[MARMAM] New paper on Steller sea lion historical abundance and distribution along Asian coast

Vladimir Burkanov (NMML) Vladimir.Burkanov at noaa.gov
Mon Apr 2 17:40:29 PDT 2007

Dear colleagues,

We are pleased to inform you that large review on Steller sea lion
historical abundance and distribution along Asian Pacific coast are finally
published and available in pdf format (19.5 MB) at
http://spo.nmfs.noaa.gov/mfr672/mfr672.html Reprints are available on
request by email: Vladimir.Burkanov at noaa.gov




BURKANOV, V. N. and T. R. LOUGHLIN. 2007. Distribution and Abundance of
Steller Sea Lions on the Asian Coast, 1720's - 2005. Marine Fisheries Review
67(2): 1-62.


ABSTRACT-We analyzed published and archived records for the past 250 years
to assess changes in distribution and abundance of Steller sea lions,
Eumetopias jubatus, along the Asian coast from the Bering Strait to the
Korean Peninsula. We found that the northern extent of Steller sea lion
distribution has not changed but that the southern limit has moved north by
some 500-900 km (~300-500 n.mi.) over the past 50 years. Additionally, the
number of animals and their distribution has changed on the Commander
Islands, Kuril Islands, and Kamchatka Peninsula. We found no changes in the
number of rookeries in the northern Sea of Okhotsk, but a new rookery was
established at Tuleny Island on the eastern coast of Sakhalin Island. We
estimate that the total abundance of Steller sea lions along the Asian coast
in the late 19th century was about 115,000 animals; during the 1960's, the
total estimate was about 27,000 (including pups), most of which were in the
Kuril Islands. The fewest number of Steller sea lions occurred in the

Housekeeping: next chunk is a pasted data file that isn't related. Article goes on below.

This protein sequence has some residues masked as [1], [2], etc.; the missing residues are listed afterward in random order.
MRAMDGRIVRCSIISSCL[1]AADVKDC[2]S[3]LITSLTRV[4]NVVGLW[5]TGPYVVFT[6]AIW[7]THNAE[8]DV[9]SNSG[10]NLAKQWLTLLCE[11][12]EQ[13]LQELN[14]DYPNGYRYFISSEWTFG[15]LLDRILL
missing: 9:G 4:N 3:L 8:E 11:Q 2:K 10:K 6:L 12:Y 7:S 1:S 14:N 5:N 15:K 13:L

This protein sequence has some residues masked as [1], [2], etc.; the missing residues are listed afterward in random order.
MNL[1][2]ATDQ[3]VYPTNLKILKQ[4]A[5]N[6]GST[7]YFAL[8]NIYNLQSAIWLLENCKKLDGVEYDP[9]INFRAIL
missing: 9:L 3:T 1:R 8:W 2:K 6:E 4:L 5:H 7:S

northwestern Pacific in the late 1980's-early 1990's when only about 13,000
individuals (including pups) were estimated in the entire region. During the
1990's, and especially in early 2000, an increasing trend in abundance
occurred in most areas. Present estimated abundance of Steller sea lions in
Asia is about 16,000 individuals (including about 5,000 pups), about half of
which occur in the Kuril Islands. Changes in abundance occurred during all
time periods but varied by site and period. Specifically, over the past 150
years Steller sea lion abundance at most sites has changed. There were no
rookeries on the Commander Islands between 1850 and 1960 and abundance was
low, but by 1977, abundance increased to 4,800 individuals and a rookery was
established in the mid 1980's; abundance there has declined since the early
1980's and in 2004 only 895 individuals (including 221 pups) were counted
during the breeding season. Between 1940 and 2004, abundance along the
eastern coast of Kamchatka declined from ~7,000 to ~600 individuals, an
overall reduction of 90%. Steller sea lion abundance on the Kuril Islands
declined by >90% from the 1800's to 2005; the most severe decline there
occurred during 1969-1981. Steller sea lion numbers in the northern part of
the Sea of Okhotsk declined during 1930-2002 from 7,200 to 3,100
individuals. Numbers at Tuleny Island have increased since establishment of
a rookery there during 1983-2005 and by immigration from other sites.



Vladimir N. Burkanov, Ph.D.
Natural Resources Consultants, Inc.
National Marine Mammal Laboratory, NMFS, NOAA
7600 Sand Point Way, NE
Building 4.
Seattle, WA 98115
Tel. 206-526-4298, Fax. 206-526-6615

"The contents of this message are mine personally and do not necessarily
reflect any position of the Government or the National Oceanic and
Atmospheric Administration."



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